Besides trail mix, pigs and cattle are downing cookies, licorice, cheese curls, candy bars, french fries, frosted wheat cereal and peanut-butter cups. Some farmers mix chocolate powder with cereal and feed it to baby pigs. “It’s kind of like getting Cocoa Puffs,” says David Funderburke, a livestock nutritionist at Cape Fear Consulting in Warsaw, N.C., who helps Mr. Smith and other farmers formulate healthy diets for livestock.

California farmers are feeding farm animals grape-skins from vineyards and lemon-pulp from citrus groves. Cattle ranchers in spud-rich Idaho are buying truckloads of uncooked french fries, Tater Tots and hash browns.

In Pennsylvania, farmers are turning to candy bars and snack foods because of the many food manufacturers nearby. Hershey Co. sells farmers waste cocoa and the trimmings from wafers that go into its Kit Kat bars. At Nissin Foods, maker of Top Ramen and Cup Noodles, farmers drive to a Lancaster, Pa., factory and load up on scraps of the squiggly dried noodles, which pile up in bins beneath the assembly line. Hiroshi Kika, a senior manager at the company, says the farm business is “very minor” but helps the company’s effort to “do anything to recycle.”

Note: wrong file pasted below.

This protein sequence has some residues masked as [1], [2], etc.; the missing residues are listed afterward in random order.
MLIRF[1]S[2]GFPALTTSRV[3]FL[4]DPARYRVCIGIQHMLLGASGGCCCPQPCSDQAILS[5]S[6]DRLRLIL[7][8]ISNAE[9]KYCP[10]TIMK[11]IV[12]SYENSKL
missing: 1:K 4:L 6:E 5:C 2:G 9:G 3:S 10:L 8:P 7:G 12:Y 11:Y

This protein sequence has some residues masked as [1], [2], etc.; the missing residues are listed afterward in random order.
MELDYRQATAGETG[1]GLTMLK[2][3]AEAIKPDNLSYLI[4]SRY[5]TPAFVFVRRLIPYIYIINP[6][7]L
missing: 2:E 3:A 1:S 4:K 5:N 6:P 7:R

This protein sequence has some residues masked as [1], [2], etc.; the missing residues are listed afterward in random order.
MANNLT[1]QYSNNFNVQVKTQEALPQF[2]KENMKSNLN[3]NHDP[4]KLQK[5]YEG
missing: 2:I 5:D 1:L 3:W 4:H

Mr. Smith says he’s paying about $63 to feed a single pig for five or six months before it goes to market — up 13% from last year. His costs would be even higher if he didn’t augment his feed with trail mix, which he says helps him save on average about $8 a ton on feed. This year, Mr. Smith has bought enough trail mix to feed about 5,000 hogs, and that will save him about $40,000.

Its only a matter of time before corn prices become too expensive for human consumption in the US. Already its too expensive for people in Mexico and being a major ingredient in their diet, thats having an inflationary effect on their lifestyle.